Using the broadest strokes, Baby Boomers, who grew up in the land of plenty that was postwar America, spent their formative years as spenders. Cynical Generation X, aptly distrustful that either government or business would take care of them, turned out to be precocious risk-takers. Millennials, coddled by their helicopter parents and scared straight by the Great Recession, have turned into a generation of savers.
Yes, young adults who have gone no further than high school are worse off than in recent history. But fewer Millennials fall into that camp. Here’s an eye-opening statistic: In 2013, 34% of 25- to 32-year-olds held at least a bachelor’s degree, versus 25% of Gen Xers (born between 1965 and 1980) and 24% of Baby Boomers when they were at the same age, according to the Pew Research Center. And despite their greater numbers and the catastrophic job market during the past five years, those Millennial college grads were earning slightly more, in inflation-adjusted dollars, than Gen Xers did at the same age–a median of $45,500 in 2013, versus $43,663 in 1995, Pew calculates. Yes, the student loan debt accrued collecting all those degrees will surely prove a drag on Millennials’ net worth. But at a May St. Louis Federal Reserve conference focused on personal balance sheet issues, there seemed to be more worry about Gen Xers, who bought homes for top dollar before the real estate crash. Bottom line: a torrent of well-educated Millennials flooding the “mass affluent” market of those with at least $100,000 of investable assets over the coming years.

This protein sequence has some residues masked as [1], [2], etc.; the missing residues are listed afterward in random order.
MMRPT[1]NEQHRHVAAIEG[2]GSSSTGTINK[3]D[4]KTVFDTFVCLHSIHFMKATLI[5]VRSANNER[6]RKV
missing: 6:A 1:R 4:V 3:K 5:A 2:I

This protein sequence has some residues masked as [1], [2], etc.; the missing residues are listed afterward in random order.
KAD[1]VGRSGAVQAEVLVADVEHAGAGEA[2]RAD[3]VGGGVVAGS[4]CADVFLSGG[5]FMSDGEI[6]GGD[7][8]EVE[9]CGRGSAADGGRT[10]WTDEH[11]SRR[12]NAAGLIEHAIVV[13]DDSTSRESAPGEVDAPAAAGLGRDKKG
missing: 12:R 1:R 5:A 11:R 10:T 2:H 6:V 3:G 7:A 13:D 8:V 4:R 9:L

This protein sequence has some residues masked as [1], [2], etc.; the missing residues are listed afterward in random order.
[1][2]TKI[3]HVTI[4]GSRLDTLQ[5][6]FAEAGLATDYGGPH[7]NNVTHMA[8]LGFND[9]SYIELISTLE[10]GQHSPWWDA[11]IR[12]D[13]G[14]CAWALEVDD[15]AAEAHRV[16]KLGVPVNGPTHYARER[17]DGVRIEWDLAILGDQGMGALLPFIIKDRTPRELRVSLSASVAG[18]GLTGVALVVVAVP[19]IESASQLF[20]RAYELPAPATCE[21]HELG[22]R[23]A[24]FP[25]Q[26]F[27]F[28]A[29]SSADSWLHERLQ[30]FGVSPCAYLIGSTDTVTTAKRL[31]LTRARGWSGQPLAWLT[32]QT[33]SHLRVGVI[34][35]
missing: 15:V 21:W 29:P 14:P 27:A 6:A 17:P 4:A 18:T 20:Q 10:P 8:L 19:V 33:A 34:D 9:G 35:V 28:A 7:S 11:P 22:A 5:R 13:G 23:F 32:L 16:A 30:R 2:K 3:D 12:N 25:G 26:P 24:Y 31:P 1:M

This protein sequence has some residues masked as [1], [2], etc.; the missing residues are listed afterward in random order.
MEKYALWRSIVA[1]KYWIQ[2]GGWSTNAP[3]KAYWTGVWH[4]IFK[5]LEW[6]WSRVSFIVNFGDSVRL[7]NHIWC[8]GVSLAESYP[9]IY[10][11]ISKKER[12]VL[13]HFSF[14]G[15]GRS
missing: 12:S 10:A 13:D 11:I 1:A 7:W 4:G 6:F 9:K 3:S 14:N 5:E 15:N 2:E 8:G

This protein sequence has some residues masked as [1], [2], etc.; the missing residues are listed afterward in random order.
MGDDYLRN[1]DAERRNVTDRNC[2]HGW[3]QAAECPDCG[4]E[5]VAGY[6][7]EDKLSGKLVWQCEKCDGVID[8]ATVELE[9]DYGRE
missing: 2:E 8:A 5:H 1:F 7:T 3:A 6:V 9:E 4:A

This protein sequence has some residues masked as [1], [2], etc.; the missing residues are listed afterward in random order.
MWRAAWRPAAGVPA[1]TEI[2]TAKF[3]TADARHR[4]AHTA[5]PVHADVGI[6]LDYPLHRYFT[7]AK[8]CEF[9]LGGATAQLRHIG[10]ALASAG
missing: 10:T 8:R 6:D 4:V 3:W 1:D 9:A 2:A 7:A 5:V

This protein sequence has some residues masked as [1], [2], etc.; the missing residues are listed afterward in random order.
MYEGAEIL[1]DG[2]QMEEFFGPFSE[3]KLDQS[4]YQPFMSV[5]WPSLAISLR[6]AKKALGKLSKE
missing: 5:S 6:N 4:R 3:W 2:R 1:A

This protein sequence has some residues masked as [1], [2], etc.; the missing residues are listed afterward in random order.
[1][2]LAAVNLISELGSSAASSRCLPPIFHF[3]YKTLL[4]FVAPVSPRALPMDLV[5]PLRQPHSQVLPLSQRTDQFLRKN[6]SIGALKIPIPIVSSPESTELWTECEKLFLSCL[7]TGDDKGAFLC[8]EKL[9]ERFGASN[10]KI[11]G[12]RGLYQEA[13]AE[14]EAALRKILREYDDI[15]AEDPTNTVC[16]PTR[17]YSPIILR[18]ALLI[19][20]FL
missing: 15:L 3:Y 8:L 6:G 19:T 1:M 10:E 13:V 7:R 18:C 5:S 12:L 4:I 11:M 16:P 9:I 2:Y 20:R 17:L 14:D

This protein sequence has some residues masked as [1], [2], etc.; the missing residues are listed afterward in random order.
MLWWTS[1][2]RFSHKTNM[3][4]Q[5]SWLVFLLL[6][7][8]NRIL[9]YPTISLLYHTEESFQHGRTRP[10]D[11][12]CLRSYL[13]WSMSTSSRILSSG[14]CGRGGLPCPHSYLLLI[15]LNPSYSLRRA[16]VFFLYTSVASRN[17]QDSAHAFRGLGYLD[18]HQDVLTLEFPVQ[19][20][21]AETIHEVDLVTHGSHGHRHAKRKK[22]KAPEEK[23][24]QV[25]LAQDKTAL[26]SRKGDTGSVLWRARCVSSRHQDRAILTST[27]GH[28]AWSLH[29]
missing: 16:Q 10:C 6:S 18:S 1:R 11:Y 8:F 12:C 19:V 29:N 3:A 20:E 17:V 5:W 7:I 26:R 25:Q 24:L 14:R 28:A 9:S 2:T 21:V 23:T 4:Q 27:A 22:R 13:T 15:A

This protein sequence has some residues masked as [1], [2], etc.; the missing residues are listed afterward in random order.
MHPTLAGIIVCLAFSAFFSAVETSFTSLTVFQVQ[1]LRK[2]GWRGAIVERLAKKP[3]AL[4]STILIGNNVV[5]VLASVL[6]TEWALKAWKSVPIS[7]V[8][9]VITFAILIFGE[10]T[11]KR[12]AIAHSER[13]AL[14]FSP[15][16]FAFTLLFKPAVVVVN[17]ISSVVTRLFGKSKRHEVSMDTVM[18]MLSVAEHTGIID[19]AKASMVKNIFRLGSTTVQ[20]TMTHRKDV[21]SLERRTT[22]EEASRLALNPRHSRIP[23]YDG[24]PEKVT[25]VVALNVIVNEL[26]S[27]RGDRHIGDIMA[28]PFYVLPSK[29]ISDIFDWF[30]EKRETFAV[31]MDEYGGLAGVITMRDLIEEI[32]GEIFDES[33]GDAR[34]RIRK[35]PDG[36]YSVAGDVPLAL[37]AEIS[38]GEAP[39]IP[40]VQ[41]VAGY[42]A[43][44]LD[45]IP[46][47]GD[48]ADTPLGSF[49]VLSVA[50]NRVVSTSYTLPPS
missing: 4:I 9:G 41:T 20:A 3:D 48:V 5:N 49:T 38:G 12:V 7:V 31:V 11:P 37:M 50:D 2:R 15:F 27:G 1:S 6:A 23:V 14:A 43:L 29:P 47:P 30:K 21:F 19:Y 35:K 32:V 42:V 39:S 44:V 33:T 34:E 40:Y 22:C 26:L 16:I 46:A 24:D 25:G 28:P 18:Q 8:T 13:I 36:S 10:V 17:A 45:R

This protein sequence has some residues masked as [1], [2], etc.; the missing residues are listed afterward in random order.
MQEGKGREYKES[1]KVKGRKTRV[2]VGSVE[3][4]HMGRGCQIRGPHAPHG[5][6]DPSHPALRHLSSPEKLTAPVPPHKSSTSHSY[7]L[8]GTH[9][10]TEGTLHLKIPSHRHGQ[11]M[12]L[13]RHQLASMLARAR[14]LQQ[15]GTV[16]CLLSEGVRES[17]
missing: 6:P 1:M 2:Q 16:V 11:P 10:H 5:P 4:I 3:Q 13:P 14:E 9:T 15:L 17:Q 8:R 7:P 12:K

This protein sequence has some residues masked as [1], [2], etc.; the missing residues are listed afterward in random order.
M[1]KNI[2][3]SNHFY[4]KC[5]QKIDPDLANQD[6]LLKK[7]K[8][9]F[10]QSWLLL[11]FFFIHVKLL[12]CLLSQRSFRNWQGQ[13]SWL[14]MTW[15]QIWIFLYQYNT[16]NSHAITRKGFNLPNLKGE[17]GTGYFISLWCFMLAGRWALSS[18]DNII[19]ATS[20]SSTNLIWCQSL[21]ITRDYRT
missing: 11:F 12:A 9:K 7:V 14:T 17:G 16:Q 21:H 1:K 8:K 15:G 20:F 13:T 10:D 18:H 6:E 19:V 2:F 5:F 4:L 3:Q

The Millennials’ quest for security is one reason they’re turning out to be young savers. Like their Gen X elders, very few believe that they’ll get much, if anything from Social Security. And they hit the job market just as Congress made it easier, in 2006, for companies to use “automatic enrollment” for their 401(k)s (about 60% of employers surveyed by Aon Hewitt now use it). The upshot: Many Millennials have started saving for retirement in their early 20s, compared with a median age of 35 for those Boomers who have saved, according to a new Transamerica Institute study.
Ironically, this generation of digital natives intuitively understand disruptive technology, making them better positioned than any before it in human history to launch businesses of substance (with the Mark Zuckerbergs and Kevin Systroms becoming fabulously wealthy as a result)–yet taken as a whole, they’re too risk averse to leave a good job for a risky gig. Last year, with the job market recovering and the number of “involuntary” entrepreneurs falling, 20- to 34-year-olds had the lowest entrepreneurial startup rate of any age group–a rate which was just half that of 45- to 54-year-olds. In fact, the startup rate in 2013 for young adults was the lowest since the Kauffman Foundation began tracking it in 1996. “They feel constantly obsessing over making money is no way to live,” says Neil Howe, likely America’s biggest expert on generations.